F1's porpoising problem makes testing an even tougher read - MPH


Formula 1's big aero problem has rendered testing almost impossible to read into says Mark Hughes

Max Verstappen, 2022 F1 Testing

The competitive picture is almost impossible to read while teams suffer from aerodynamic issues

Lluis Gene / Getty Images

The problems of aerodynamic porpoising seemed a little esoteric in light of the news from Ukraine, but that has been the overriding theme of the first two days of shaking down the new era F1 cars at Barcelona.

The recurrence of one of the occupational hazards of ground effect cars from four decades ago somewhat blindsided the teams despite their state of the art simulation tools. The sudden increase and subsequent choking-off of underbody downforce as it approaches the ground isn’t something that can be replicated in a wind tunnel. You’d already be damaging the tunnels’ belts before getting it to the point where the airflow stalls. Even in CFD the complexity of the equation of a moving body over the ground and the volatility of the stall pattern is beyond the capability of current programmes. And there’s no-one around in the aero departments who are familiar with the phenomenon from forty-odd years ago.

Hence it was a surprise for everyone. It’s not impossible to solve, isn’t even all that difficult in principle. But as Ferrari’s Mattia Binotto pointed out, it’s curing the problem but retaining the downforce that’s the challenging part. While the teams busied themselves back at base into attacking this new problem, those at the track made improvised solutions – which were as crude as hacking chunks out of the outer floor to reduce the downforce just enough that the airflow didn’t stall at whatever the speed threshold was that would trigger it.

It means that in terms of the competitive order, we are not really learning anything. The usual focus of refining the potential of the cars at this stage is still some way off. Some cars are whole seconds off their potential while this first order problem is attacked, others probably less so but there’s no way of knowing which is which.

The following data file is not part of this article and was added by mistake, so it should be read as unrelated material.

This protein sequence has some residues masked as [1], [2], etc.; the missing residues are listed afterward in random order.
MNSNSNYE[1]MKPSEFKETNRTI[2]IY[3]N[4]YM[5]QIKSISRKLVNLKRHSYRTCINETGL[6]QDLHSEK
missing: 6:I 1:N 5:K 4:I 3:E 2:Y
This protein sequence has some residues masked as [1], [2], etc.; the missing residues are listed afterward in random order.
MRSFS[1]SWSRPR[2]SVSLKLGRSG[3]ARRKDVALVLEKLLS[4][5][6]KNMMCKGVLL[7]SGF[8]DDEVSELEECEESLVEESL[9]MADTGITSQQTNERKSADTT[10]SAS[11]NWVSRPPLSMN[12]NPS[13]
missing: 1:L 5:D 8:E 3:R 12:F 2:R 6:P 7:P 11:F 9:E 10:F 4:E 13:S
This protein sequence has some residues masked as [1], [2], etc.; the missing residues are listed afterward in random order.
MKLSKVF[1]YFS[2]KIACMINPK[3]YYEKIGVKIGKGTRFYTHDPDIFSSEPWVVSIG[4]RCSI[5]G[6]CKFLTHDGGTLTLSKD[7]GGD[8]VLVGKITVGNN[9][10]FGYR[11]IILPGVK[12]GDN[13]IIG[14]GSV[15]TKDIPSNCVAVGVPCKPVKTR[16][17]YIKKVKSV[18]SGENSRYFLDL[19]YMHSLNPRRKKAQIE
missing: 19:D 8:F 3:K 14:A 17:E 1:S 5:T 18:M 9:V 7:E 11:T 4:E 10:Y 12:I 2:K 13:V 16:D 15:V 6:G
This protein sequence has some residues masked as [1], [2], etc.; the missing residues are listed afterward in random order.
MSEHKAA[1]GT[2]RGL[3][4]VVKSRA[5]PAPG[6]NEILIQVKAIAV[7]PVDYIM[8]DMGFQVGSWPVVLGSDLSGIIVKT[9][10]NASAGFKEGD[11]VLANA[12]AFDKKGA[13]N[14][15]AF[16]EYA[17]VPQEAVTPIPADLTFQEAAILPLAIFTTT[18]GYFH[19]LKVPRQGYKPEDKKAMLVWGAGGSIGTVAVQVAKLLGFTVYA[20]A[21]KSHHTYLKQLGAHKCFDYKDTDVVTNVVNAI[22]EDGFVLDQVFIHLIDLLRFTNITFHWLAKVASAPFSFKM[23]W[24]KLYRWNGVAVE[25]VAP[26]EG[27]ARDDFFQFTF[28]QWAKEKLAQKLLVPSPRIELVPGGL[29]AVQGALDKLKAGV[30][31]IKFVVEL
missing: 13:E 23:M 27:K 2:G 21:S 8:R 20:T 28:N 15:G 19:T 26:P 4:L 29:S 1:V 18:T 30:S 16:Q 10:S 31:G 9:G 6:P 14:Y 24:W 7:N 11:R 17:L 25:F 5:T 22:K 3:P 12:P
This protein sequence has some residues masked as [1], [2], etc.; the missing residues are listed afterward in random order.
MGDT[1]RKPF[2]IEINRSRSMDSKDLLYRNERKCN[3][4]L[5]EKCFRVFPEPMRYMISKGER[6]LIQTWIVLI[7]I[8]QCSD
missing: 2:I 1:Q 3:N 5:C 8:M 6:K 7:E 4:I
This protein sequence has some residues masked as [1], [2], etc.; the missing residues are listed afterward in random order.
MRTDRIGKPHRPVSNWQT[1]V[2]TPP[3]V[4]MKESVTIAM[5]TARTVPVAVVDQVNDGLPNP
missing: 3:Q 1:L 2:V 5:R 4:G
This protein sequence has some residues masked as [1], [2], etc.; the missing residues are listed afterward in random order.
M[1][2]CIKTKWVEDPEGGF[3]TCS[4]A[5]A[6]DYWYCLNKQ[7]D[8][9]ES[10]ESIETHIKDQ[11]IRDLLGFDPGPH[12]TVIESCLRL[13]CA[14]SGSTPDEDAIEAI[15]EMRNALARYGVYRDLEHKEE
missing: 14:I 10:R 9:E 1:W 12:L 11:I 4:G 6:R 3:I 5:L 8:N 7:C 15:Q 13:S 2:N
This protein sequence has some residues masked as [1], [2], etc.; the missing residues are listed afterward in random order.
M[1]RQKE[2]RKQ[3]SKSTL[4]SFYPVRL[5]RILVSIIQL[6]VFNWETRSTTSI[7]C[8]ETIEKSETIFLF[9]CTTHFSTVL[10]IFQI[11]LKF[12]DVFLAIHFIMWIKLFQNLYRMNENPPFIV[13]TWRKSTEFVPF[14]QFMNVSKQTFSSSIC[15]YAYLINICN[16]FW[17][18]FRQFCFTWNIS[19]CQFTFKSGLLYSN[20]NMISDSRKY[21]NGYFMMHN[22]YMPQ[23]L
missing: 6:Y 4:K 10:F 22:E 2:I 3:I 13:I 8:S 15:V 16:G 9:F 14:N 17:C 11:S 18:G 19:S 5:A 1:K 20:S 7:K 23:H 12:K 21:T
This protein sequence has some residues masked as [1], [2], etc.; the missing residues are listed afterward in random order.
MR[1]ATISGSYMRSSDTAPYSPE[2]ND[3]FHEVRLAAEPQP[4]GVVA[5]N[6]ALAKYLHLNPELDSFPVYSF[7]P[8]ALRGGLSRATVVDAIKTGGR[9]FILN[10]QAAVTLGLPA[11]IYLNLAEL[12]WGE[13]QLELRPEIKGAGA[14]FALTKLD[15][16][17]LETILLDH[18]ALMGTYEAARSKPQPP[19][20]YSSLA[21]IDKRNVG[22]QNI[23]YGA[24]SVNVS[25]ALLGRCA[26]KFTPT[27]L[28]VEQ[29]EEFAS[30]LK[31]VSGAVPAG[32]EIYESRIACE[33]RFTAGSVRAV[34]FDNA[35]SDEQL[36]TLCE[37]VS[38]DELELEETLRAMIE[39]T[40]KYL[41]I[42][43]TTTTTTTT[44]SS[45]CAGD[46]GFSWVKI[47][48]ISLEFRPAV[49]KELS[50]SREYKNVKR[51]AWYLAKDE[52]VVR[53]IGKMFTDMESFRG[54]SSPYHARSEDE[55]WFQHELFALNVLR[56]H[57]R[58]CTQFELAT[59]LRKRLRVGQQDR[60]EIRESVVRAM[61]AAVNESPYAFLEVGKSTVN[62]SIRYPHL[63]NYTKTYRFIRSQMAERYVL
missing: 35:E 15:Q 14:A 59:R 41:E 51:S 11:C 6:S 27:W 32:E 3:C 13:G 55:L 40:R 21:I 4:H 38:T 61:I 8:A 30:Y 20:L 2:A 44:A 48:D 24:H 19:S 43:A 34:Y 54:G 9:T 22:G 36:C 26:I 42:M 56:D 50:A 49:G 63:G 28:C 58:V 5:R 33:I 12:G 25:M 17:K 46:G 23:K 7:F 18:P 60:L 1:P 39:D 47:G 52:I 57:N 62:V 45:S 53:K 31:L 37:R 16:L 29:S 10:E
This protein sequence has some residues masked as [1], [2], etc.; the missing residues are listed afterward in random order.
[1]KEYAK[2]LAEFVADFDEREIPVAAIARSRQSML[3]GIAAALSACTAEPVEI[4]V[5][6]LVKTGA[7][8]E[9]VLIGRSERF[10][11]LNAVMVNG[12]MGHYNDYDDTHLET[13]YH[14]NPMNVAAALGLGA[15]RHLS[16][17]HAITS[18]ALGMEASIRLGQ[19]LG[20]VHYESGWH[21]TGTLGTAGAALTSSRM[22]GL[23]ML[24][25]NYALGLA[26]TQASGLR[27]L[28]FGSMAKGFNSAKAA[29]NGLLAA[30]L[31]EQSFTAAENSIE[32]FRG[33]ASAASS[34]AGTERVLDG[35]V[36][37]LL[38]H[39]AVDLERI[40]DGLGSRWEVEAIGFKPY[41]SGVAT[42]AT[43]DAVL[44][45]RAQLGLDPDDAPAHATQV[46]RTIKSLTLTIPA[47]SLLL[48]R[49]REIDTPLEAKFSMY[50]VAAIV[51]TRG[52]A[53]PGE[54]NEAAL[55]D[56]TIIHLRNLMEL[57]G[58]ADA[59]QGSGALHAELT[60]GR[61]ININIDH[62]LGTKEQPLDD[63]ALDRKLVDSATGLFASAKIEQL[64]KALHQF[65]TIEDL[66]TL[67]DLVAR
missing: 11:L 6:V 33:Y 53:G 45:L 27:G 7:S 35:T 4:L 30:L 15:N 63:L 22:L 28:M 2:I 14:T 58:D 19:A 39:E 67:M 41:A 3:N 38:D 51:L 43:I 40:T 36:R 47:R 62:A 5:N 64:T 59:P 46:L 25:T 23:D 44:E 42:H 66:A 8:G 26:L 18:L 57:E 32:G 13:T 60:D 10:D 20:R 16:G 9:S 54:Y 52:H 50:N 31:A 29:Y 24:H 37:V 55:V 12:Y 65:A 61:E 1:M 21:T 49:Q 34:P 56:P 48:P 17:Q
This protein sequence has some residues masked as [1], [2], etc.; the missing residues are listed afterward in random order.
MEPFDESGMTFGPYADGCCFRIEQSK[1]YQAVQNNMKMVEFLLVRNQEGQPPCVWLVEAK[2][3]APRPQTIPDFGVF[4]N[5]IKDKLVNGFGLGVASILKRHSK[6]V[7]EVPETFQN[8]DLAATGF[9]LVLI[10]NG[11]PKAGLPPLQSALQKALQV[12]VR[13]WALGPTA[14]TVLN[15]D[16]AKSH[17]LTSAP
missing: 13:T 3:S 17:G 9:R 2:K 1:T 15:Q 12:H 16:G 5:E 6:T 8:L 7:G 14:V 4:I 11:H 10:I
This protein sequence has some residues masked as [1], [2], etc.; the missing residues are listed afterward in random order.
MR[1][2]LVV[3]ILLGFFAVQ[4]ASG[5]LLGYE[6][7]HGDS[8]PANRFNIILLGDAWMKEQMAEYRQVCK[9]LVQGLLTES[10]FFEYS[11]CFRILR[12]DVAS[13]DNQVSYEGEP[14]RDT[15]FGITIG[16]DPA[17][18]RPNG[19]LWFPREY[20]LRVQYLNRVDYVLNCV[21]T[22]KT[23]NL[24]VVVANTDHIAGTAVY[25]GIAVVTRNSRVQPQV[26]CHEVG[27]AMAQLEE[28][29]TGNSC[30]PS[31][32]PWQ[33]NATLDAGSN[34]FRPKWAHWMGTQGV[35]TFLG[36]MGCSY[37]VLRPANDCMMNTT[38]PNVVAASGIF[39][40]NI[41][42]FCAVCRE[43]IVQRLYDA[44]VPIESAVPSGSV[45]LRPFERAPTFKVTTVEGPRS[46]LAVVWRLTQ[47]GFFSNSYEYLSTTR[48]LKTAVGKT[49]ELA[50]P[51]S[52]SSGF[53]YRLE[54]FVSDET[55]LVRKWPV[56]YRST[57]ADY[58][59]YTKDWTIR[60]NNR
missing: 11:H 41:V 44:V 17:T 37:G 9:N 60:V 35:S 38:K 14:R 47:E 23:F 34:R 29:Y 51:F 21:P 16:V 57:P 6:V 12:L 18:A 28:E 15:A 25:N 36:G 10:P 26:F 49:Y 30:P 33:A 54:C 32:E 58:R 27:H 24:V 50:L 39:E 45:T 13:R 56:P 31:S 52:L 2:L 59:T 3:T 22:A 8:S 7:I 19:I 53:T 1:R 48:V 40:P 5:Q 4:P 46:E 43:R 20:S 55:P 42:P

Usually at this stage of the season the teams would be running through the ride height maps and fine-tuning the aero characteristics, comparing simulation with track reality and tweaking accordingly. But with a big underlying dynamic problem that isn’t going to be there after they’ve cured it, none of that has much relevance.

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What we have seen is that the Ferrari is running very reliably and is competitively quick in the power sections. It has racked up the laps and got through its programme perhaps better than anyone else, even in between controlling the porpoising as best they can. At the time of writing it’s shown the best pace – Charles Leclerc’s McLaren-matching time was done at the beginning of a much longer run – with the McLaren and AlphaTauri the next best.

As yet the Mercedes is a long way off, the Red Bull even further. But it really means nothing. The Aston Martin is somewhere in between those two, the Alpine’s true pace has been even more heavily disguised than the others on account of a non-functioning DRS and what is suspected to be a very conservative power unit setting. The Alfa has been destroying floors and gearboxes, so severe is the porpoising but Valtteri Bottas is encouraged by its general feel and balance. Alex Albon is similarly upbeat about the Williams, though it’s not shown any form yet.

That’s how the F1 competitive order stands as the world order is seemingly in a state of flux. Let’s hope world events make it possible to continue to play in something so unimportant.